The Peloponnesian War and the Future of Reference, Cataloging, and Scholarship in Research Libraries potx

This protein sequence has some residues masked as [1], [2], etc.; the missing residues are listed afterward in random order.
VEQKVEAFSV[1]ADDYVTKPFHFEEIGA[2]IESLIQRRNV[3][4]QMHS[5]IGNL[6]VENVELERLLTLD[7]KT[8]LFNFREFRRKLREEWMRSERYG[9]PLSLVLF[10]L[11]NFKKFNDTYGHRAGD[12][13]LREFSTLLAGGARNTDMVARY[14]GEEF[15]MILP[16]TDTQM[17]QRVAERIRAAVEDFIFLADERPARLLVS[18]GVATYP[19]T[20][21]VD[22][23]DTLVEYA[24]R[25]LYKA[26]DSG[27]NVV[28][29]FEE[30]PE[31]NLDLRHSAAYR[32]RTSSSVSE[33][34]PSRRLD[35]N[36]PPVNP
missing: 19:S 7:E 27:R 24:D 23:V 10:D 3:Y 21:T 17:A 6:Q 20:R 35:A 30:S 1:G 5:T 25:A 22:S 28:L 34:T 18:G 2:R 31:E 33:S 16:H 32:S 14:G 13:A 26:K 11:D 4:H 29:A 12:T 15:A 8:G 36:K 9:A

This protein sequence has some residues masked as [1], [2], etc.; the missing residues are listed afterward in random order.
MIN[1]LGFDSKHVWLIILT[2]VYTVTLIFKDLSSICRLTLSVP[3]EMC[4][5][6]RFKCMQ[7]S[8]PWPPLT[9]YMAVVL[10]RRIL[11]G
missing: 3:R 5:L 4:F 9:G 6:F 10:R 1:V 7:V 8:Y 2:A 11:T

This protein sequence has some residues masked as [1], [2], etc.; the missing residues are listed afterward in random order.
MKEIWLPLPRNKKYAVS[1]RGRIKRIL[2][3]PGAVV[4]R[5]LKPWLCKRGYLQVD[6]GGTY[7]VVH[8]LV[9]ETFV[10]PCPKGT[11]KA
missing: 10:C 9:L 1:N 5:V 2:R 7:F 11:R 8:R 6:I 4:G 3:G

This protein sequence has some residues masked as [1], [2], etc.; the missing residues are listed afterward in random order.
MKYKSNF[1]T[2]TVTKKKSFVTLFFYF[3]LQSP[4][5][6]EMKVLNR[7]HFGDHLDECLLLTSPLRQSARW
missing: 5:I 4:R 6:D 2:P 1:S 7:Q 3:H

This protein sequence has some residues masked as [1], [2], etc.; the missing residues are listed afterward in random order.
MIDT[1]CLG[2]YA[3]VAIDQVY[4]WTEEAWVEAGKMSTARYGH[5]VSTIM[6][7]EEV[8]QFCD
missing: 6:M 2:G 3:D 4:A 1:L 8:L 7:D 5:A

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Mô tả: 1The Peloponnesian War and the Future of Reference, Cataloging,and Scholarship in Research LibrariesByThomas MannPrepared for AFSCME 2910The Library of Congress Professional Guildrepresenting over 1,600 professional employeeswww.guild2910.orgJune 13, 2007No copyright is claimed for this paper.It may be freely reproduced, reprinted, and republished.___________________________________________________________________________Thomas Mann, Ph.D., a member of AFSCME 2910, is the author of The Oxford Guide to LibraryResearch, third edition (Oxford and New York: Oxford University Press, 2005) and LibraryResearch Models (Oxford U. Press, 1993).The judgements made in this paper do not represent official views of the Library of Congress.______________________________________________________________________________AbstractThe paper is an examination of the overall principles and practices of bothreference service and cataloging operations in the promotion of scholarly research,pointing out important differences not just in content available onsite and offsite, but alsoamong necessary search techniques. It specifies the differences between scholarship andquick information seeking, and examines the implications of those differences for thefuture of cataloging. It examines various proposals that the profession should concentrateits efforts on alternatives to cataloging: relevance ranking, tagging, under-the-hoodprogramming, etc. The paper considers the need for, and requirements of, education ofresearchers; and it examines in detail many of the glaring disconnects between theory andpractice in the library profession today. Finally, it provides an overview of the whole“shape of the elephant” of library services, within which cataloging is only onecomponent.2 What is involved in providing library service to the academic community? Is ourpurpose merely to provide “something quickly”? What, exactly, is wrong with promotingthat end as our goal? What is the role of reference work? How does library cataloging fitinto a larger scheme of necessary services? What is the larger scheme of whichcataloging is only a part? What should research instruction classes strive to cover? Whatis a good outline for a basic research class? Does anything need to be explained at all ifour “under the hood” programming and federated searching capabilities are adequate? Inshort, what idea of “the shape of the elephant” of research, and of library resources as awhole, do we wish to convey to an academic clientele? Users of public and special libraries have different needs; my concern in thispaper is the future of research libraries. Much of what the latter do, of course, spills overinto public and special library practices.A wide range of important issues and distinctions is involved here:• Differences in content available onsite and offsite - copyright restrictions on what can and cannot be digitized- digitized sources restricted by site licenses or password use• Differences in search methods available onsite and offsite- the variety of search methods, beyond keyword access (e.g,controlled vocabulary searching, citation searching, relatedrecord searching, browsing classified book stacks, use ofpublished bibliographies), available onsite: their differentretrieval capabilities• Differences between cataloging (conceptual categorization atscope-match level1, vocabulary standardization within andacross multiple languages, systematic linkage of categories) vs.relevance ranking of keywords, tagging, folksonomies, etc.- the need for search methods enabling recognition of relevantsources whose characteristics (and keywords) cannot bespecified in advance• Differences between scholarship and quick informationseeking3- relationships, interconnections, contexts, and integrations vs. isolated facts or snippets- the need for successive, sequenced steps (with feedbackloops) vs. “seamless one-stop shopping”• The problems of federated searching- misrepresenting the full contents and search capabilities ofindividual databases- masking the existence of non-included sources• The inadequacy of the open Internet alone for scholarlyresearch- its inability to provide overviews of “the wholeelephant”—i.e., not showing all relevant parts, notdistinguishing important from tangential, not showinginterconnections or relationships, not adequately allowingrecognition of what cannot be specified• The need for education of users, not just improvements in“under the hood” algorithms- education not just on how to use subject headings, but on howto do keyword searching itself - education on multiple search techniques other than keywordor subject-heading searching• The need for increased one-to-one connections with referencelibrarians, not just the digitizing of more material for directfull-text searching• The disconnects between library theory and practice- the assumption that library catalogs/portals should“seamlessly” cover “everything” to begin with- the assumption that library catalogs—or any other accessmechanism—can operate efficiently without any priorinstruction or point-of-use reference intervention - knee-jerk dismissals of enduring cataloging principles onlybecause they originated in times of earlier technologies4- disregard of the importance of vocabulary control and cross-referencing because it cannot be accomplished by algorithms- disregard of the significance of scope-match subjectcataloging as the major solution to the problem of excessiveirrelevant retrievals at the “granular” level- disregard of the importance of shelving books in classifiedorder, on the assumption that everything relevant can beidentified online- disregard of the extensive web of integral interconnectionsbetween LC subject headings and LC class numbers inproviding access to book collections- disregard of the increased utility of precoordinated strings ofsubject terms, and catalog browse displays of themThe problem with any discussion of such issues lies in the complexity of theirinterrelationships. It=s like trying to pin down a warped piece of linoleum—flattening abulge in one area immediately causes other bulges to pop up elsewhere. I cannot claim tohave a system that flattens all the lumps, but I am concerned that many of the moreimportant problems facing scholars are being ignored because a “digital library” paradigmputs blinders on our very ability to notice the problems in the first place.I think the best way to clarify what I mean is to provide a concrete example, as akind of central spine (I’m changing the metaphor) to which all of these issues areattached; I will discuss the various offshoot “ribs” as they arise in a real-world researchsituation. A major problem with much of the discussion in our profession these days isthat many of us are indeed speaking from different paradigmatic frameworks. The onlyway to determine which is the better frame is to examine which one works best “atground level”–i.e, which most readily enables the library profession to serve its scholarlyclientele in ways that solve the full range of their problems.Getting a researcher efficiently from what he or she asks for to what is available ina research library is a much more complex operation than most non-librarians realize; it isalso more complex than too many library managers themselves seem to understand. Mostof it cannot be done remotely through searching the open Internet, no matter how muchunder-the-hood programming underlies the utopian “single search box.” As the followingexample will illustrate, the work involved also escapes description in quantifiable ormeasurable terms; but when it is done properly it nonetheless makes an enormousdifference to the quality of the research that gets done. (It also justifies the expense ofinvesting in costly resources that would otherwise be overlooked by most researchers, butwhich can indeed be brought efficiently to their attention.)I am going to insist on differences between what I=ll call “scholarship,” on the onehand, vs. “quick information seeking” on the other. Obviously there is a spectrum of5continuities between the two–no one disputes that–but there are also big differences thatare too often swept under the rug. Scholarship requires linkages, connections, contexts,and overviews of relationships; quick information seeking is largely satisfied by discreteinformation or facts without the need to also establish the contexts and relationshipssurrounding them. Scholarship is judged by the range, extent, and depth of elements itintegrates into a whole; quick information seeking is largely judged by whether itprovides a “right” answer or puts out an immediate informational “brush fire.” Becauseof the range of elements involved, and the complexity of their integration, book formatsare unusually important for scholarship (especially outside the hard sciences); more thanany other medium, they allow an amplitude of coverage in ways that screen displays(especially of lengthy texts) make much more difficult to grasp. For scholarly inquiries, the extent and depth of relationships matter–indeed, theyare crucial to any judgment of the quality of the research product. Judging the result of a“quick information” search does not require an assessment of whether–or howsuccessfully–it integrates the information discovered within larger expositions ornarratives; the adequacy of an overall argument or survey does not arise in the same wayit does in scholarly inquiries. There is a tendency in much current library literature toconflate “knowledge” and “understanding”–levels of learning that requireinterconnections to be made–with “information”; but they must be distinguished.The example: Tribute payments in the Peloponnesian warA graduate student came into the reading room where I work and asked, “Whereare the books on ancient Greece?” It was evident this was a new user who was notfamiliar with closed stacks policy of the Library of Congress. I explained that particularbooks or other resources had to be identified through subject searches in the computersystem (or other sources) and requested through call slips. Equally important, I turnedthis explanation of the stacks policy into a reference interview which elicited the fact thatwhat the student really wanted was information on “the system of tribute paymentsamong the Greek city-states during the Peloponnesian War.”The student said he had already done Google searches. Today, a search on“tribute” and “Peloponnesian” produces these results:Google: 78,400 Web sitesGoogle Book Search [full texts of some digitized books]: 674 hitsGoogle Scholar [full texts of some digitized journals]: 2,030 hitsIn each case, even months ago (when the retrievals were somewhat smaller), the studentwas overwhelmed with too much information: he “could not see the forest for the trees”or discern if he was finding the best relevant sources. A search on Wikipedia turned up6nothing right on the button, although it does have brief articles on th “PeloponnesianLeague” and “Peloponnesian War” that have the word “tribute” in them.Most researchers–at any level, whether undergraduate or professional–who aremoving into any new subject area experience the problem of the fabled Six Blind Men ofIndia who were asked to describe an elephant: one grasped a leg and said “the elephant islike a tree”; one felt the side and said “the elephant is like a wall”; one grasped the tailand said “the elephant is like a rope”; and so on with the tusk (“like a spear”), the trunk(“a hose”) and the ear (“a fan”). Each of them discovered something immediately, butnone perceived either the existence or the extent of the other important parts–or how theyfit together. Finding “something quickly,” in each case, proved to be seriously misleading totheir overall comprehension of the subject. In a very similar way, Google searching leaves remote scholars, outside theresearch library, in just the situation of the Blind Men of India: it hides the existence andthe extent of relevant sources on most topics (by overlooking many relevant sources tobegin with, and also by burying the good sources that it does find within massive andincomprehensible retrievals). It also does nothing to show the interconnections of theimportant parts (assuming that the important can be distinguished, to begin with, from theunimportant).In this Peloponnesian case, my thinking was, first, to try to guide the student to anintelligible overview of the relevant literature, so that he could indeed see “the wholeelephant,” and not just “something” on the topic. This is the most important function areference librarian can serve in a large research library.My first thought was of encyclopedia articles (rather than whole books or journalarticles) because their very purpose is to provide concise overviews of topics, withmanageably small bibliographies of highly-recommended sources (rather than printouts of“everything”). So I started by searching an obscure subscription database, ReferenceUniverse, which indexes all of the individual articles in over 12,000 reference sources; itis particularly good in its coverage of specialized subject encyclopedias. (As with somany subscription services, the title of the source does not begin to convey what it cando—even if the reader, working on his own, did come across this title in the Library’s listof proprietary database subscriptions, he still would probably not have bothered toexplore it.) The indexing in this file immediately identified an article o “Tribute lists(Athenian)” in a highly reliable source, The Oxford Classical Dictionary. This volumewas right in the Main Reading Room reference collection; its article provided exactly theconcise overview of the topic that the student wanted—without knowing how to ask forit, or even that it was possible to ask for a concise overview. The article also mentioned7at its end that “the standard work on the tribute records is B.D. Meritt, H.T. Wade-Gery,and M.F. McGregor, The Athenian Tribute Lists, 4 vols. (1939-53).”Whenever there is a “standard work” on a topic, it is better to find this out soonerrather than later in the course of one=s research (as many grad students–myself amongthem–have discovered “the hard way”). Armed with this information, I showed thereader how to search the computer catalog for that standard work. The LC catalogingrecord for the book then provided crucial information for the next step of the search–i.e.,the record found through a known-item title search indicated that its most promisingsubject category is “Finance, public–Greece–Athens” (i.e., not “tribute” AND“Peloponnesian”). A search under this standardized LC subject heading retrieved a rosterof directly relevant works whose keyword variations could never have been specified inadvance:Tribute Assessments in the Athenian Empire (1919)Studies in the Athenian Tribute Lists (1926)Treasurers of Athena (1932)Athenian Financial Documents of the Fifth Century (1932)Athenian Assessment of 425 B.C. (1934)Documents on Athenian Tribute (1937)Vorschlage zur Beschaffung von Geldmitteln, Oder, Uber die Staatseinkunft (1982)Finances Publiques et Richesses Privees dans le Discours Athenian au Ve et IVeSiecles (1988)Pathogene Syndroma sto Demosionomiko Systema tes Archais Athenas (1991)Money, Expense, and Naval Power in Thucydides= History 1-5.24 (1993)Money and the Corrosion of Power in Thucydides (2001)Poroi: A New Translation / Xenophon (2003)Advantages of controlled vocabulary useNote several things about this retrieval:A) Again, not one of these titles would have been retrieved by a keywordsearch on Atribute@ combined with “Peloponnesian” (let alone “ancient Greece”–thewords initially used by the researcher before I did the reference interview).B) The works found through an LC subject heading search in the Library=scatalog include both current and older works–from 1919 through 2003–together in thesame set (not just recent, in-print works).C) The works found through an LC subject heading search in the Library=scatalog also include both English and foreign language sources–German, French, and8Greek–together in the same set, without the searcher having to specify any foreignlanguage terms. (I should note that this subject heading was not the only one relevant tothe topic.)D) The retrieval was of manageable size, not overwhelming.E) The works identified were actually owned by the Library, immediatelyaccessible without the delays of borrowing or interlibrary loan. (The Principle of LeastEffort needs to be kept in mind: because sources that are readily available are moreattractive than those requiring greater time or effort to secure, we need to make high-quality sources as readily retrievable as possible–while we continue to operate in the realworld, where paper-copy books are essential to scholarship because copyright and site-license restrictions will never vanish; nor is it likely that future scholars will readily read300-page texts online. If our goal is to promote scholarship, then “least effort” on theresearchers’ part means “most effort” on our part, in our acquisition efforts, in creatinghigh quality cataloging, in providing proactive reference service, and in assuring the long-term preservation of our material.)F) Each of these books is substantially about the tribute payments–i.e.,these are not just works that happen to have the keywords “tribute” and “Peloponnesian”somewhere near each other, as in the Google retrieval. They are essentially whole bookson the desired topic, because cataloging works on the assumption of “scope-match”coverage–that is, the assigned LC headings strive to indicate the contents of the book as awhole. (Any single assigned heading may not, by itself, indicate the content of the entirework, but any heading will at least indicate the subject-content of a substantial portion ofit. Scope-match cataloging aims to summarize the major overall content of a book, not itsindividual chapters or smaller subsections. It is the antithesis of “granular” levelindexing, as provided by the book’s index pages or by keywords from the entire text.) Infocusing on these books immediately, there is no need to wade through hundreds ofirrelevant sources that simply mention the desired keywords in passing, or in undesiredcontexts. The works retrieved under the LC subject heading are thus structural parts of“the elephant”–not insignificant toenails or individual hairs.To change the metaphor for a moment, consider a mosaic picture of anelephant made up of thousands of small individual colored tiles. Keyword retrieval in afull-text database is like searching at the granular level for individual tiles; if you specifythat you want all of the gray pieces (needed for the legs, sides, ears, tail) and all of thewhite pieces (tusks, teeth) they can indeed be retrieved together in one set. But searchingat this level cannot retrieve the image as a whole with all of the parts properlyinterrelated; it cannot combine just some of the grays into legs or ears or tails, to theexclusion of other gray pieces that belong elsewhere. Nor can it exclude tiles fromthousands of other entirely different pictures (rhinoceroses, skyscrapers, dirigibles),which are also retrieved because they happen to have gray and white pieces within theirown makeup. For these purposes you need the equivalent of “scope match” cataloging,9which both defines what “the whole” object is to begin with and sets conceptualboundaries on what is or is not a legitimate part of that whole. Within these scopeboundaries various keywords (from titles, contents, or full texts) are contextuallyrelevant, but outside of them the same words become irrelevant “noise.” Merely givingmore weight to certain words tagged as metadata, so that they will be ranked by thesoftware as more important within an overall keyword retrieval, will still not assemble anoverall picture with any scope boundaries, or segregate structural from tangentialelements within the picture, let alone separate the elements within the desired picturefrom the same elements appearing in entirely different pictures. Pictures, of course, don’t contain cross-references to other illustrations; sohere the analogy breaks down. But controlled-vocabulary LC subject headings, unlikemosaic tiles or keywords, are indeed linked to broader, related, and narrower terms toestablish a road map of relationships to other conceptual headings–a mapping frequentlycrucial to scholarly overviews that is not provided at all by “ranked” metadata terms, orprovided reliably by democratic tagging. Moreover, this cross-reference network itselffunctions in a way that refers users to other headings that are themselves at scope-match(rather than granular) conceptual levels–a level that is also lost when precoordinatedLCSH subject strings are decomposed into their individual “facet” elements.The point needs emphasis: some theorists have a knee-jerk aversion toscope-match subject cataloging because they unthinkingly regard it as simply a carry-overfrom card catalog days. (Cards could not provide granular-level access without makingcatalogs much too physically large.) What they apparently lack is any experience indealing with actual researchers, for whom this level of cataloging solves the otherwiseintractable problem of retrieving so much chaff with keywords that the whole books theywant become buried indistinguishably in huge retrievals–e.g., Google Book Search’s 674hits combining “tribute” and “Peloponnesian.” Keyword searching at granular levels“overshoots the mark,” as does faceted searching of LCSH elements that must becombined into wholes by searchers who barely know which keywords to enter in the firstplace, and who also often don’t know what the “whole” is until they recognize it in aprecoordinated string. (Would any searcher working entirely on his own know that“Finance, public” needs to be chosen to begin with, and then combined with “Greece”and “Athens”? As a reference librarian, I can say it is much easier to teach how to findthe precoordinated string than to teach how to think up all of the individual facets thatneed to go into a Boolean combination.) Increasing the granularity of searching tokeyword levels, and robbing LCSH “facets” of their conceptual contexts inprecoordinated strings, are both practices that directly undermine the scope-match level oftraditional indexing–but it is precisely this feature of cataloging that brings about thequick retrieval of the “elephant’s” structural parts (the whole books on, or substantialtreatments of, the topic). These are the books readers want to find first, unencumbered bythe clutter of thousands of irrelevant hits having the right words in the wrong contexts,outside the desired conceptual boundaries. Note that neither I nor anyone else is arguing against granular levels ofaccess being provided in addition to scope-match; it is the replacement of one by the10other that is objectionable. We need both.Scope-match cataloging hits the bull’s eye at the level of retrieval mostneeded for distinguishing structural from ephemeral relevance to a topic. While it is truethat the subject-content of a book (or other record) as a whole can indeed be indicated bya combination of individual index elements (“Finance” AND “public” AND “Greece”AND “Athens”), researchers have much more difficulty thinking up all of the terms thatgo into such combinations; it is much easier for them to simply recognize strings thathave already been combined. (“Least effort” is a reality–again, it’s easier for them on theretrieval end if we do more of the work on the input end.) Theorists who assert thatsimply “digitizing everything” eliminates the need for cataloging2 evidently have minimalexperience with the actual results produced by implementing their theory. Full-textsearching is indeed extremely valuable in many situations; but if a researcher wishes toget an overview of the important works on a topic, that kind of searching is positivelycounterproductive–it cannot segregate whole books from fragments of books, nor can itseparate substantial treatments from trivial. It buries high and low quality sources in hugesets without the discriminations that users need. Granular access precludes overviewperspectives unless librarians also provide alternative search mechanisms that solve theproblems created by granularity.G) The problem of keyword variations (see the list, above, of titlesretrieved) would not have been solved by “throwing more keywords into the hopper”–i.e.,so that words which don’t “hit” within titles (appearing on brief catalog records) cannonetheless be found because they do indeed “hit” within larger digitized full texts. Inaddition to erasing the necessary conceptual boundaries for determining the relevance ofEnglish-language hits (again, Google Book Search: 674 hits), the same keyword searchesof English terms would fail to retrieve the relevant French, German, and Greek texts. H) The catalog could assemble this group of highly-relevant resources, tobegin with, because it makes direct use of the subject expertise of the professionalcatalogers who had previously brought about conceptual categorization of the relevantbooks in one grouping (under the standardized heading)–and done it at the level of thebook as a whole–through vocabulary control. A retrieval system based on controlledconceptual categorization of sources is radically different from one that relies onrelevance ranking of keywords done by machine algorithms. The latter can take thewords specified by a researcher and change the display-order of the retrieved resultsaccording to various criteria for weighting the keywords; but such a system cannot find,to begin with, keywords other than those specified. (Claims for automated “queryexpansion” need to be examined skeptically; there is usually much “less there than meetsthe eye.” Demonstrations–as with this Peloponnesian example–are called for, rather thanmere assertions lacking concrete examples.) We all need to be very skeptical of thephrase “relevance ranking”–“term weighting” would be more accurate–because itradically changes the very meaning of the word relevance. It entirely divorces itsdefinition from the notion of conceptual appropriateness, across both variant expressions . 1 The Peloponnesian War and the Future of Reference, Cataloging, and Scholarship in Research Libraries ByThomas MannPrepared for AFSCME 2910 The Library. the need for, and requirements of, education of researchers; and it examines in detail many of the glaring disconnects between theory and practice in the